facebook twitter youtube google plus linkedin

The Benefits of Owning a Dog Later in Life

The Benefits of Owning a Dog Later in Life

By Karen van Zyverden

When my beloved English Bulldog Ellie-Mae died after 10 years, I thought I would never get over it.

I pined for another Ellie-Mae to replace my lost companionship with another dog. After a short mourning period, I hastily got an 8 week old active lab mix puppy.

I was used to a relatively sedentary bulldog, so having an active puppy was a total shock to my comfortable lifestyle.

Now I had to deal with things like, ridiculously early morning potty training sessions and removing foreign objects from a squirming animal.


This breed has a potential lifespan for up to 15 years which means I would be 69 by that time. While my peers would be relaxing in Florida or possibly other exotic places, I would be stuck in the cold with a dog named Mabel.

Just the thought of this increased my SAD depression two-fold as I thought about what ever happened to Freedom 55.

But as I considered my situation, I discovered that there are major advantages to having a dog as you age.

Research has shown that older people who have a dog compared with those that don’t get an average of 22 minutes a day more of exercise. Just walking a dog alone can reduce the risk of heart disease and stroke, some types of cancers and help control weight.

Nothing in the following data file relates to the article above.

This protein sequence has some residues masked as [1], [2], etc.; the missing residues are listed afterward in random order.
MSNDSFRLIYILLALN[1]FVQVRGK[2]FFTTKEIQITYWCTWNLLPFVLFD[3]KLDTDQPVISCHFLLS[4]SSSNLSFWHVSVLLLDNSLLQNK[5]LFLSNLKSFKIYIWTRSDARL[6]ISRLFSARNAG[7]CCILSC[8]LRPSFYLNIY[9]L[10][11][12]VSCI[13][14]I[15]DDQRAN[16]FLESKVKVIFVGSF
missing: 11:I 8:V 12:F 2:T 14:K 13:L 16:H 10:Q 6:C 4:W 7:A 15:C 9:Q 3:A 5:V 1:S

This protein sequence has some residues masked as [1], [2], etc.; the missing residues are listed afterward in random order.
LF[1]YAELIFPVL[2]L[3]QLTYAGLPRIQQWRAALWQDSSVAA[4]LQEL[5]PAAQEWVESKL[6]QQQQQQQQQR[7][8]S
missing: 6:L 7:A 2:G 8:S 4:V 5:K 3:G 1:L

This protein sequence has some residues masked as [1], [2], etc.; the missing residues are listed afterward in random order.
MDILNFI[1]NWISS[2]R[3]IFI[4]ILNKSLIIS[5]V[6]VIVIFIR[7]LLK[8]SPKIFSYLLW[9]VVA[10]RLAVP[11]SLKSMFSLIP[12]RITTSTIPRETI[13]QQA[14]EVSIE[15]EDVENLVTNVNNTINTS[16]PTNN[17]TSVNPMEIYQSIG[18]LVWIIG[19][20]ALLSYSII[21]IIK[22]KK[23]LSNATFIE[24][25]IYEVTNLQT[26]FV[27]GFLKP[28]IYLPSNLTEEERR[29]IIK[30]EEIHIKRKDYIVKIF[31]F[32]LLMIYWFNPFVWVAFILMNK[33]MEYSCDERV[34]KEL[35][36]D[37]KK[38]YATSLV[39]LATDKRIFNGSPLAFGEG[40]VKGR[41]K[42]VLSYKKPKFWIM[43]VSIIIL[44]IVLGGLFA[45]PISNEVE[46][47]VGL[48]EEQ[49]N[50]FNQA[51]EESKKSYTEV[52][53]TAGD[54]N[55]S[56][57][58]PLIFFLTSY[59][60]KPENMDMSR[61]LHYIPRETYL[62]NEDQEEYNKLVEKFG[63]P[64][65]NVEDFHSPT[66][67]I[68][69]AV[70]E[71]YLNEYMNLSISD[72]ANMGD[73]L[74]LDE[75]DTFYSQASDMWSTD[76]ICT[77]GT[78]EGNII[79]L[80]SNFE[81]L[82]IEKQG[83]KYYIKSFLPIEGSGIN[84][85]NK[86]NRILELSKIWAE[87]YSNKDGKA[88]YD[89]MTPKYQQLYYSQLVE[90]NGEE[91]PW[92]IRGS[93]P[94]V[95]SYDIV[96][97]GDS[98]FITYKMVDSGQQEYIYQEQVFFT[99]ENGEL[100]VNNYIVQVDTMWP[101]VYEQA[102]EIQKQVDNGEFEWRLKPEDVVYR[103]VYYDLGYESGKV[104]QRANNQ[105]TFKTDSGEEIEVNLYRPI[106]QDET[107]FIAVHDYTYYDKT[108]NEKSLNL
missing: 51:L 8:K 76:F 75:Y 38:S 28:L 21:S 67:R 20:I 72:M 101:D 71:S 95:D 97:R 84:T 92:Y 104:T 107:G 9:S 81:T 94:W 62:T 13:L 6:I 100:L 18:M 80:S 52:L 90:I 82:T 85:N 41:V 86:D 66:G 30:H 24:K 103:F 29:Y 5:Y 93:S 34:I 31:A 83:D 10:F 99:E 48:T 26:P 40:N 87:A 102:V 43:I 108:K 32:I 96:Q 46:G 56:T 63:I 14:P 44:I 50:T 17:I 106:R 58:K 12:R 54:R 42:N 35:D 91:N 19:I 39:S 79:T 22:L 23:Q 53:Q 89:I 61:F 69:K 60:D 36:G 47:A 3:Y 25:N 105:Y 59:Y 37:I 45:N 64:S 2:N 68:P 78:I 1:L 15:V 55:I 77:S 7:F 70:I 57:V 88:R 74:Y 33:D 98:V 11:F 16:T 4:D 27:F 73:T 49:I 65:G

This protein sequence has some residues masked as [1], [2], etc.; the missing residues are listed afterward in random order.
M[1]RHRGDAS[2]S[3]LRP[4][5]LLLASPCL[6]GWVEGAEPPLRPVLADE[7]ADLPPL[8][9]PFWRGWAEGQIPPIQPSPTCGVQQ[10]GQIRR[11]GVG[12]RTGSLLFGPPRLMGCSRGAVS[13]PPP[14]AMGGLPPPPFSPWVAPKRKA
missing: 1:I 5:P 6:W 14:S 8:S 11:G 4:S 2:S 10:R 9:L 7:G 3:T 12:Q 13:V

As well has the physical benefits, the social stimulation is enormous with having a canine.

As a result of owning a pet, you now have the opportunity to interact with a vet, a groomer, meet others with dogs at parks or simply striking up a conversation with someone admiring your dog.

Nurturing a pet can also give you a sense of purpose. Even the mundane chores of feeding and walking a dog can give meaning or value to one’s life.

And there are psychological benefits too.

In an article published by the Boston Globe, they shared the following research;

“South African researchers showed that when men and women stroked and spoke with their dogs, as well as doubling the people’s blood levels of oxytocin, the interaction boosted levels of beta endorphins — natural painkillers associated with “runners high” — and dopamine, known widely as the “reward” hormone. These neurochemicals, too, are essential to our sense of well-being. A later and larger study by University of Missouri scientists also documented that petting dogs caused a spike in people’s serotonin, the neurotransmitter that most antidepressants attempt to elevate.”

And what about going on a trip and having a dog?


Of course both are possible. There are always, dog sitters, house sitters, willing family and friends or just a plain boarding facility to care for your dog for a period of time.

Having a dog is a long term commitment and I think you do need to seriously think about it before taking the leap.

But having a dog is not necessarily the ‘ball and chain’ that many of us imagine.

Like many other things in life, there may be some hassles in owning a dog. But the rewards are certainly strong enough to exceed the drawbacks.

So I think I can have my Mabel and my own life too.

Here is some more information on the benefits of owning a dog later in life in this PBS NewsHour segment;

Other Related Posts;